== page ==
Monday, November 7, 2022

Free Space Required for Modern macOS Upgrades

Charles Edge:

Sierra (Mac OS X 10.12) had a minimum drive capacity of 8.8 GB but really needed more like 12 GB; however there wasn’t a hard number sanity check that I personally ran into. This was 2016 and the amount of free space required to do an upgrade would increase dramatically.


The net result is that when doing the last few upgrades, they have required 12+GB for the installer itself (which can be run from a USB drive) and up to 44GB for the installer to do the work it needs to do, so a total of up to about 56GB. Therefore, scoping policies to run an updater without causing undo issues to end users it’s entirely appropriate to make sure they have the amounts of free space indicated per version. Given that drives can be a terabyte in size, this doesn’t seem wildly inappropriate; however, many organizations still buy devices with 256GB drives (thus going from an eighth in the 64GB drive era to a quarter of common drive space required to be free for certain upgrades on smaller drives today).

These days I find that I want about 150 GB for a test partition that will include macOS, Xcode, and enough space to clone my Git repo and run the tests.


Update (2022-11-09): Nick Heer:

Users are disrespected by increasing and surprising bloat in applications. For work, I need to run the Microsoft OneDrive client on one of my Macs, and I was surprised to see that it recently crossed the 1 GB threshold. This is a file syncing utility.

Update (2022-12-02): Adam Engst:

I was reminded of it when TidBITS reader Marc Heusser wrote to tell us that upgrading from macOS 12.6.1 Monterey to macOS 13.0.1 Ventura on an M1 MacBook Pro with insufficient free space resulted in errors that prevented the MacBook Pro from booting.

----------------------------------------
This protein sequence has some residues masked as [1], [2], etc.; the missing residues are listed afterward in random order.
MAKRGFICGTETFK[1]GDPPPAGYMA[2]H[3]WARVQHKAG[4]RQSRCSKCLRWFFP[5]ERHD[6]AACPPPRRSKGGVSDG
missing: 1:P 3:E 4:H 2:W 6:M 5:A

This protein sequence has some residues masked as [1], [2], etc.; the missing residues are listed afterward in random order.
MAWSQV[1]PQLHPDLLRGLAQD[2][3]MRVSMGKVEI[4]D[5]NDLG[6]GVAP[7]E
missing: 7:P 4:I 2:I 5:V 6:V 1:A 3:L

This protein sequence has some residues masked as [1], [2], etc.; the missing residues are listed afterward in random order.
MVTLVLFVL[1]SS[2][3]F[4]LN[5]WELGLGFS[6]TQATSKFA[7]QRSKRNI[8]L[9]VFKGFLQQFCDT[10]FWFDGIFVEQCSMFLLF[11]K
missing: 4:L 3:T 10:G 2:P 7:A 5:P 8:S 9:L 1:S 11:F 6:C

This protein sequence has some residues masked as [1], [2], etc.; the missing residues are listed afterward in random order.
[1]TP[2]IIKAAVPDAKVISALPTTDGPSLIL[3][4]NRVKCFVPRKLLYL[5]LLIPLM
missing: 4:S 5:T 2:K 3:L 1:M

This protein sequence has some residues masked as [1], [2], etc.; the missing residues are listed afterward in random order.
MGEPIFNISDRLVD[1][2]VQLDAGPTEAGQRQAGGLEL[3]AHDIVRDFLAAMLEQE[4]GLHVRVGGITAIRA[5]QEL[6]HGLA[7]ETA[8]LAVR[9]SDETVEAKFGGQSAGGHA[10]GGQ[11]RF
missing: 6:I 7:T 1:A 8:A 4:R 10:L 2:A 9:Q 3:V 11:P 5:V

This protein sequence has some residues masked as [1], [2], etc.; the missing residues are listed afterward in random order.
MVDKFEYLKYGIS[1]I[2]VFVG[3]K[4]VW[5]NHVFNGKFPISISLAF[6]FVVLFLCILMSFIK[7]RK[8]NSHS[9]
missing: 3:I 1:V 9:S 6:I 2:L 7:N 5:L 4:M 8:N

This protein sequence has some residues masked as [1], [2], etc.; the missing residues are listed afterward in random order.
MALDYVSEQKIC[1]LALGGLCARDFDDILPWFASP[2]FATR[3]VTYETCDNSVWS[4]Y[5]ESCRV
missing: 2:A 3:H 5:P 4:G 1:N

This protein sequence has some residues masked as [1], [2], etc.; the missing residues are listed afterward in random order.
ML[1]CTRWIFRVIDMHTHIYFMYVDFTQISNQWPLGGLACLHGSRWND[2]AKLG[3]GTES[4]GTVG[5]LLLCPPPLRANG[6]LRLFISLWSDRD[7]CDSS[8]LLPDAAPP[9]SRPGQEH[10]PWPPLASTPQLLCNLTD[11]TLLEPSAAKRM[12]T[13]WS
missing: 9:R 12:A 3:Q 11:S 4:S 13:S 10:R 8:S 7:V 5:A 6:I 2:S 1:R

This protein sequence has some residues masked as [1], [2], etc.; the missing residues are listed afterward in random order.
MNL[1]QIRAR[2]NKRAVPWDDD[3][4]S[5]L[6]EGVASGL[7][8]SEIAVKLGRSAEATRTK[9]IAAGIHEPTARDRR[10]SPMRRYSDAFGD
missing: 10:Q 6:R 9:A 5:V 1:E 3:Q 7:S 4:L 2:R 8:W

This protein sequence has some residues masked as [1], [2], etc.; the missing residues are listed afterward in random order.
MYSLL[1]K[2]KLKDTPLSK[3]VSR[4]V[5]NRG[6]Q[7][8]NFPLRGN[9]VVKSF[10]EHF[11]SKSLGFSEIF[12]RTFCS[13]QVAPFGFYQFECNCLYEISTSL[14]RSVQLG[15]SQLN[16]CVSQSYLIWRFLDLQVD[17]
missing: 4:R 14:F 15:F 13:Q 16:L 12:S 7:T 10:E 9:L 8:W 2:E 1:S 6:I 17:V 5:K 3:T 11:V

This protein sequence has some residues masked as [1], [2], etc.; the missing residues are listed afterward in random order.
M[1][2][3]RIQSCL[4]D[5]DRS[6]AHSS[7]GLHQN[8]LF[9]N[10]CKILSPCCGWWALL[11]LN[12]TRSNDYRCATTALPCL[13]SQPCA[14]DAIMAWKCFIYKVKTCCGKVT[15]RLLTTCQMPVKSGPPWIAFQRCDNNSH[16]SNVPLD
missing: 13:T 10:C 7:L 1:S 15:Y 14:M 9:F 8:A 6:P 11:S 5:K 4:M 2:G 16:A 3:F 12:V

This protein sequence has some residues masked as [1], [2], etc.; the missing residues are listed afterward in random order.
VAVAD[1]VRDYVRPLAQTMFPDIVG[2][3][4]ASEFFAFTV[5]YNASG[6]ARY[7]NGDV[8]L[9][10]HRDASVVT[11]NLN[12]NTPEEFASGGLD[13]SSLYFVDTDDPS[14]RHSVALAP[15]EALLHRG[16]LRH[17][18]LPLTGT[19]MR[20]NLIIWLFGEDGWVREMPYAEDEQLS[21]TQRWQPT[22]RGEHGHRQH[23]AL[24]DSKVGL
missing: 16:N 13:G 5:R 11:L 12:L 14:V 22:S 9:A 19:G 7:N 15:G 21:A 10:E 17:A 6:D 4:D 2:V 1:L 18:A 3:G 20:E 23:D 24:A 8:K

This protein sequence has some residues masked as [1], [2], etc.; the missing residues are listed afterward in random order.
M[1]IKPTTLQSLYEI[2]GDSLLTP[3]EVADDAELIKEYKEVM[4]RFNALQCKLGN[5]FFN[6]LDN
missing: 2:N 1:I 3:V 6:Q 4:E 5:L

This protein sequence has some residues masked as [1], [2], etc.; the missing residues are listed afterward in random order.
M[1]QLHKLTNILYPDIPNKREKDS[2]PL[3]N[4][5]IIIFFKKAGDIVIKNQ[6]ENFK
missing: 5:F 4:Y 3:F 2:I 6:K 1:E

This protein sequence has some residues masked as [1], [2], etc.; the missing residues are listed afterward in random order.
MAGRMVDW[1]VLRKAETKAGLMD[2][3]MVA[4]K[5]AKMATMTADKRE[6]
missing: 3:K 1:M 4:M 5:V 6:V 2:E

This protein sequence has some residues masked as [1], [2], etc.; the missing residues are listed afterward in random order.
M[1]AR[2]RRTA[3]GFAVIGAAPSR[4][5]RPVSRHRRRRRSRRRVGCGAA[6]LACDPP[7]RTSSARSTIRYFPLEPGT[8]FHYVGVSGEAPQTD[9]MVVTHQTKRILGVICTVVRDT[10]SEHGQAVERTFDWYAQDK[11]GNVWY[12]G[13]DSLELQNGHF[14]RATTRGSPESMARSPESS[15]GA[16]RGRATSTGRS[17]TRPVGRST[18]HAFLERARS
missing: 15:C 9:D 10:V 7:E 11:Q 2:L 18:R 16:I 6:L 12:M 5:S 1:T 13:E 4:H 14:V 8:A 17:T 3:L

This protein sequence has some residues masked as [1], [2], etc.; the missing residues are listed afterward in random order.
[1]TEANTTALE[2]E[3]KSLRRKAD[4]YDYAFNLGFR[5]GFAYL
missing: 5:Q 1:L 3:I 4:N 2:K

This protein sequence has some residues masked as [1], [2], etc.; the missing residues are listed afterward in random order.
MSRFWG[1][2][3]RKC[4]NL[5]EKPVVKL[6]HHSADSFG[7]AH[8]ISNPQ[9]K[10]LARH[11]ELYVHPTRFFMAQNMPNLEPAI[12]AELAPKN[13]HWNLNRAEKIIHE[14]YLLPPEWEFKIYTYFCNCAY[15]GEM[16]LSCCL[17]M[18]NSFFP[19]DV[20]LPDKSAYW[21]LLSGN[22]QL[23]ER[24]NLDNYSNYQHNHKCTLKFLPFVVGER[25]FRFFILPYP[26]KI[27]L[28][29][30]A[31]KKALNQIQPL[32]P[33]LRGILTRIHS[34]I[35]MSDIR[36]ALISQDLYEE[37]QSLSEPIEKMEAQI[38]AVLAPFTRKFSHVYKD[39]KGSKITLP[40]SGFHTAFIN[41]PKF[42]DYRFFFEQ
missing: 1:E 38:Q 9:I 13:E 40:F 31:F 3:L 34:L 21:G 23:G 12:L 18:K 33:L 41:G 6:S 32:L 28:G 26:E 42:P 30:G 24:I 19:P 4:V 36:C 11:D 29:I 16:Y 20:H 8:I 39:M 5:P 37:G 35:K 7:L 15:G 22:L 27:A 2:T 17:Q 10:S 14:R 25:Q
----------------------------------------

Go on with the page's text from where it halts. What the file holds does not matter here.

Update (2022-12-23): Howard Oakley:

So depending on when you run it, the installer might claim it needs 12.97 GB, 13.22 GB, or 13.56 GB of free disk space, but really wants around 14 GB.

In practice, even for the modest needs of a basic Ventura 13.0 installation in a VM, the smallest disk size you’ll be able to update from 13.0 to 13.1 is 33 GB, providing at least 14 GB of free space. To have any degree of comfort, make that a 40 GB disk with at least 20 GB free.

That’s only a start, though. Updating to 13.1 also has a long-term cost in terms of free space. Once happily running macOS 13.1, free space was around 0.5 GB less than it had been in 13.0. By the time that we reach 13.6 next summer, even that 40 GB disk with 22 GB of free space in 13.0 could well have lost sufficient free space to make further updates tight for free space.

2 Comments RSS · Twitter

Apple really ought to support designating a volume for such purposes. Including removable media. If your boot drive is getting full it should be possible to plug in an SD card or USB3 drive which the OS would use for temporary file space during upgrades.

@Jon I do that often manually, because I made the partition for my recent macOS versions (where I keep older ones around as well) too small for running the macOS update. So I have the updater downloaded, then move it to another partition, and that often is enough to run the update. Sometimes not, and I have to start to remove other temp files etc.

Too bad the partition is in a place where I can't grow it any more, and that I cannot move the bootable volume to another (larger) partition any more as it used to be possible years ago.

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